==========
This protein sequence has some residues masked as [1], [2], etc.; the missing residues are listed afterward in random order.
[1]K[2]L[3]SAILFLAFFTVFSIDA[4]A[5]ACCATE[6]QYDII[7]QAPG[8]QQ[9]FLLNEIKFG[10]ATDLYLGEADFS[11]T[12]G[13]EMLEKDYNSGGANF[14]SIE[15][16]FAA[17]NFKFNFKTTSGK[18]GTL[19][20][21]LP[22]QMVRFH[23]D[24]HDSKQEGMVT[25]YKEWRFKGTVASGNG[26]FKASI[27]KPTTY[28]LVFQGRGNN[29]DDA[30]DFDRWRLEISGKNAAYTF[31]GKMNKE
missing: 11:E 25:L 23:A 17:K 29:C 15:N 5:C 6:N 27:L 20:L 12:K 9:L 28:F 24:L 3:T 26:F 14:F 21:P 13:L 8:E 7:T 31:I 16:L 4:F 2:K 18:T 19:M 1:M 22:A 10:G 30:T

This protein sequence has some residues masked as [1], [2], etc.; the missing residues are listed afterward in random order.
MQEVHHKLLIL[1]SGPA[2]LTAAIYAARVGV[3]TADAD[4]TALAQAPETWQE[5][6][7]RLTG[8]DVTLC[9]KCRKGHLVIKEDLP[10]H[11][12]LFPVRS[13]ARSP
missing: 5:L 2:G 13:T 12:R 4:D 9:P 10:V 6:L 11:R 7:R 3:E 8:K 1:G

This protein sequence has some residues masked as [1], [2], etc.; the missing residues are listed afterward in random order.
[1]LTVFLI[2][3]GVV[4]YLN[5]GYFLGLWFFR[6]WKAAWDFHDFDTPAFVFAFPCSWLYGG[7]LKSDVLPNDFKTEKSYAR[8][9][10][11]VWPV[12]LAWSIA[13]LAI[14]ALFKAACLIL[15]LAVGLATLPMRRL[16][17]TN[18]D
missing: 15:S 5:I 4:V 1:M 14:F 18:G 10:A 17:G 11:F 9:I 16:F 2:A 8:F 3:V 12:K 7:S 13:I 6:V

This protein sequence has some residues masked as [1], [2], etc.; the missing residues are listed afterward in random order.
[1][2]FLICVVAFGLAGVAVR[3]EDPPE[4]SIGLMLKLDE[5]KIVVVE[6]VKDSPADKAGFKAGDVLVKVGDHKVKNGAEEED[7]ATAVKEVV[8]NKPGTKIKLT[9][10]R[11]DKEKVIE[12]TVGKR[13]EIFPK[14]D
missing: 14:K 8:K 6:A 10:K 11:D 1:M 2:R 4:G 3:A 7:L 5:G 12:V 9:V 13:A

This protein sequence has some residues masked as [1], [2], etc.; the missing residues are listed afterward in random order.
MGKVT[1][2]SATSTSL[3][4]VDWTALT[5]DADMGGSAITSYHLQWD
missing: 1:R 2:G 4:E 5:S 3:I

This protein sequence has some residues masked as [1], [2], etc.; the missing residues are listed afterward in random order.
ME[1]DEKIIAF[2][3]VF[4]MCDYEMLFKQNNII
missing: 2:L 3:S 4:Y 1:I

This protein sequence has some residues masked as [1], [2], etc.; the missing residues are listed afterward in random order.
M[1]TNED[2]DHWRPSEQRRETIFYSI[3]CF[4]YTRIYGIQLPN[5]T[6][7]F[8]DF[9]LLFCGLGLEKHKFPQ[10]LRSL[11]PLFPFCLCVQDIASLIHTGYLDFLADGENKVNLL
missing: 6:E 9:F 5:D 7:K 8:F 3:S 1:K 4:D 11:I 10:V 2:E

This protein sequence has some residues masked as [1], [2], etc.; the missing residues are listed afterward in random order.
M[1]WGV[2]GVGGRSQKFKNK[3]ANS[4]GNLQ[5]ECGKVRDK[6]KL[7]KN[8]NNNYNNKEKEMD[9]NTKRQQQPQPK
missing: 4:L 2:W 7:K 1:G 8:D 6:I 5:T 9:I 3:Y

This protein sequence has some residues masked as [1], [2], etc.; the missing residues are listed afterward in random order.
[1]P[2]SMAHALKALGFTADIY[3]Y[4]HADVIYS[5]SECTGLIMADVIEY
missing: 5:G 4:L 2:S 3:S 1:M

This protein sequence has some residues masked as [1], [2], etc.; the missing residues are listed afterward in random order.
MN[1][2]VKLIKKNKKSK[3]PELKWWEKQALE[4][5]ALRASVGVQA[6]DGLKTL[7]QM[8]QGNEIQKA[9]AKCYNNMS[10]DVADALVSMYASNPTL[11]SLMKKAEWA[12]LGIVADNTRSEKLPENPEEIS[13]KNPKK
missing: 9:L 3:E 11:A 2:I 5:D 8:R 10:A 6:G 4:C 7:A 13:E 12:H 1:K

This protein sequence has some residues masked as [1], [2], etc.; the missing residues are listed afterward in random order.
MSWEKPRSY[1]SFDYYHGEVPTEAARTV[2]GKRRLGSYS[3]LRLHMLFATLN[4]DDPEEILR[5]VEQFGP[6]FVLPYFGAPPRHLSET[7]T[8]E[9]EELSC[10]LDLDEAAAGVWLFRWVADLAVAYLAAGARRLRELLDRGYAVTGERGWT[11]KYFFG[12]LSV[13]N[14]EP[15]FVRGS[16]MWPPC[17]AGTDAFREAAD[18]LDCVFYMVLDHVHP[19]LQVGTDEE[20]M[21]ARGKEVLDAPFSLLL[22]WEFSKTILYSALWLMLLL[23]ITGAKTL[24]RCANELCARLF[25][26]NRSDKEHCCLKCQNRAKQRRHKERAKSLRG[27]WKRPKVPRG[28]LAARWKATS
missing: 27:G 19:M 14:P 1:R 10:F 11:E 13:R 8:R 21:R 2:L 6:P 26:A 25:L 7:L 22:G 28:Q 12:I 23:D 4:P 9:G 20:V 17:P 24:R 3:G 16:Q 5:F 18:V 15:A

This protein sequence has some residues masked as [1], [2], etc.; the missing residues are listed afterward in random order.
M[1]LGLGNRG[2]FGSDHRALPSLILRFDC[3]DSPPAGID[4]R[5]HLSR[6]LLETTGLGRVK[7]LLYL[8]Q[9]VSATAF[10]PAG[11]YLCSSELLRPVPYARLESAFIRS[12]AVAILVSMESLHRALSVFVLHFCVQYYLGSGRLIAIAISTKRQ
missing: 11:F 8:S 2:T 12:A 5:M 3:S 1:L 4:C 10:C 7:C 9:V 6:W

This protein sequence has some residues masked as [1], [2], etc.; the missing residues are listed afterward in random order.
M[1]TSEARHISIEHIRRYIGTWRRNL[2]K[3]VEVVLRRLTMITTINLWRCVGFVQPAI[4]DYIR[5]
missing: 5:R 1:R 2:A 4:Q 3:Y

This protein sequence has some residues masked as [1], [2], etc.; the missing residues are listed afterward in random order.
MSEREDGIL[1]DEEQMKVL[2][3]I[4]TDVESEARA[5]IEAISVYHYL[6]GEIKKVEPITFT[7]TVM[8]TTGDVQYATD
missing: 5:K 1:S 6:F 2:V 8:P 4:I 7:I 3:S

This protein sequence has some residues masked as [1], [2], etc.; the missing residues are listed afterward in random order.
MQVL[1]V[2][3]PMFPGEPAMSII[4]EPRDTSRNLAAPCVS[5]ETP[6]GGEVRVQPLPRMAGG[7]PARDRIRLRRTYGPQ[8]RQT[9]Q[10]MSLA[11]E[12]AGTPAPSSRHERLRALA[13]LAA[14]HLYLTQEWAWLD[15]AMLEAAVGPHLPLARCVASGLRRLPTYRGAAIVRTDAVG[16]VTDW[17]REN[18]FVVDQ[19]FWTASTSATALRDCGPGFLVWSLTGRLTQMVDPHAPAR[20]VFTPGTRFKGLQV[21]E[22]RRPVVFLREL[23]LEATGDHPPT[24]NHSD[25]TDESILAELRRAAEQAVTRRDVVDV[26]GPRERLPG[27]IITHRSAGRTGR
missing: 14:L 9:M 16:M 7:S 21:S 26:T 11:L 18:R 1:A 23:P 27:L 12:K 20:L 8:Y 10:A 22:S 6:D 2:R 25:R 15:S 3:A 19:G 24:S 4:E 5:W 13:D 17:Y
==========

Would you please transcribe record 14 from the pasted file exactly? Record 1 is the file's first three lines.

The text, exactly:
This protein sequence has some residues masked as [1], [2], etc.; the missing residues are listed afterward in random order.
MSEREDGIL[1]DEEQMKVL[2][3]I[4]TDVESEARA[5]IEAISVYHYL[6]GEIKKVEPITFT[7]TVM[8]TTGDVQYATD
missing: 5:K 1:S 6:F 2:V 8:P 4:I 7:I 3:S